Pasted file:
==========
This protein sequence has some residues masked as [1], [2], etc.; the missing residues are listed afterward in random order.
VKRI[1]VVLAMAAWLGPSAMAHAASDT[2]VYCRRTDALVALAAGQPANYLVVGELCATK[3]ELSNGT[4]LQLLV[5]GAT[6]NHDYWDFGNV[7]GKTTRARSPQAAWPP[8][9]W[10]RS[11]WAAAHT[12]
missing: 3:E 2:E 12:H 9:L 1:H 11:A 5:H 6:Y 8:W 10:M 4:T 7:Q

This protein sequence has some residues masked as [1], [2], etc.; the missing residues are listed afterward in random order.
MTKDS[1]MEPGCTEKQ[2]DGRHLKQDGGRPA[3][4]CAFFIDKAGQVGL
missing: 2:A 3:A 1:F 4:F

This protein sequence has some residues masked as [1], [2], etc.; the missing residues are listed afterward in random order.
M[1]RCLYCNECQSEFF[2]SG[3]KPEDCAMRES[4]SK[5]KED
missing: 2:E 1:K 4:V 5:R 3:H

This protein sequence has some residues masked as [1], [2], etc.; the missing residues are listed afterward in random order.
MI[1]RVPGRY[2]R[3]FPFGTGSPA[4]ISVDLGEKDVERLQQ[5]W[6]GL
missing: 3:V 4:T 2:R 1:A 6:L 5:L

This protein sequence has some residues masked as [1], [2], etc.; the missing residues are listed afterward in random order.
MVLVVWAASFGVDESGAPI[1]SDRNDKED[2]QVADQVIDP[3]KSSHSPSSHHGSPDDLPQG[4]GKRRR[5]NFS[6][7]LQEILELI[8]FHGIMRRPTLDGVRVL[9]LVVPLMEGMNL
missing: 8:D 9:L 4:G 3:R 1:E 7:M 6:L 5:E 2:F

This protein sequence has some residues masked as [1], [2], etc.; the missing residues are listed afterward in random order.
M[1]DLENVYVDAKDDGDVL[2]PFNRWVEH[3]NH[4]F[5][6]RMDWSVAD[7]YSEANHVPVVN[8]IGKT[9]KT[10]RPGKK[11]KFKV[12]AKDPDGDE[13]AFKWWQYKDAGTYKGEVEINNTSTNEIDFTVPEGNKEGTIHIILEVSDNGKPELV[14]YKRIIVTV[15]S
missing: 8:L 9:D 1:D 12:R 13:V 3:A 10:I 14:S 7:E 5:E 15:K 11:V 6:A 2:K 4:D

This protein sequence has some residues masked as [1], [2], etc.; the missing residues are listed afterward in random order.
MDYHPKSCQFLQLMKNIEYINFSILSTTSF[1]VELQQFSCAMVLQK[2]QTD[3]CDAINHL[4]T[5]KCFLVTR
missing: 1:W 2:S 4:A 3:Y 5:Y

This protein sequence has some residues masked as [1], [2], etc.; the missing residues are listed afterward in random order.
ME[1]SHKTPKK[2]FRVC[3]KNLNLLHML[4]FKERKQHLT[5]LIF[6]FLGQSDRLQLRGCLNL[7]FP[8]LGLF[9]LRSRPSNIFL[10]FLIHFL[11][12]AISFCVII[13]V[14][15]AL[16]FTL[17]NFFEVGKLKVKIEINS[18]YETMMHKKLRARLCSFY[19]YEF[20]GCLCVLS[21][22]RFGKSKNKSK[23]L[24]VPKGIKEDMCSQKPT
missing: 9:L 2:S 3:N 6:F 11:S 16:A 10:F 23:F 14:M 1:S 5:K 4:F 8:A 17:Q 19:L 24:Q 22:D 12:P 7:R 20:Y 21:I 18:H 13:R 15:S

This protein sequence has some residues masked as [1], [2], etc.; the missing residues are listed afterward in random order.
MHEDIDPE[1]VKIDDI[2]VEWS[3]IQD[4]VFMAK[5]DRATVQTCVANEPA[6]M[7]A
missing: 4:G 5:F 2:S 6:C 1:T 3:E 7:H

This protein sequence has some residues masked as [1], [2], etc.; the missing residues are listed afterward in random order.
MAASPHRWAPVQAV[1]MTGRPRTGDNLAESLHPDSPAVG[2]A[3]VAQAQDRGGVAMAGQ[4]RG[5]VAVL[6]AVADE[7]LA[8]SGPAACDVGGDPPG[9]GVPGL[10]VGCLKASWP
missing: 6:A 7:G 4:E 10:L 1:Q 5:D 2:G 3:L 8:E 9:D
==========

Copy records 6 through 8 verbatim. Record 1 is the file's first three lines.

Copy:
This protein sequence has some residues masked as [1], [2], etc.; the missing residues are listed afterward in random order.
M[1]DLENVYVDAKDDGDVL[2]PFNRWVEH[3]NH[4]F[5][6]RMDWSVAD[7]YSEANHVPVVN[8]IGKT[9]KT[10]RPGKK[11]KFKV[12]AKDPDGDE[13]AFKWWQYKDAGTYKGEVEINNTSTNEIDFTVPEGNKEGTIHIILEVSDNGKPELV[14]YKRIIVTV[15]S
missing: 8:L 9:D 1:D 12:R 13:V 3:A 10:I 14:S 7:E 5:E 15:K 11:V 6:A 2:K 4:D

This protein sequence has some residues masked as [1], [2], etc.; the missing residues are listed afterward in random order.
MDYHPKSCQFLQLMKNIEYINFSILSTTSF[1]VELQQFSCAMVLQK[2]QTD[3]CDAINHL[4]T[5]KCFLVTR
missing: 1:W 2:S 4:A 3:Y 5:Y

This protein sequence has some residues masked as [1], [2], etc.; the missing residues are listed afterward in random order.
ME[1]SHKTPKK[2]FRVC[3]KNLNLLHML[4]FKERKQHLT[5]LIF[6]FLGQSDRLQLRGCLNL[7]FP[8]LGLF[9]LRSRPSNIFL[10]FLIHFL[11][12]AISFCVII[13]V[14][15]AL[16]FTL[17]NFFEVGKLKVKIEINS[18]YETMMHKKLRARLCSFY[19]YEF[20]GCLCVLS[21][22]RFGKSKNKSK[23]L[24]VPKGIKEDMCSQKPT
missing: 9:L 2:S 3:N 6:F 11:S 16:A 10:F 23:F 14:M 1:S 5:K 4:F 8:A 17:Q 19:L 24:Q 22:D 12:P 7:R 20:Y 21:I 18:H 13:R 15:S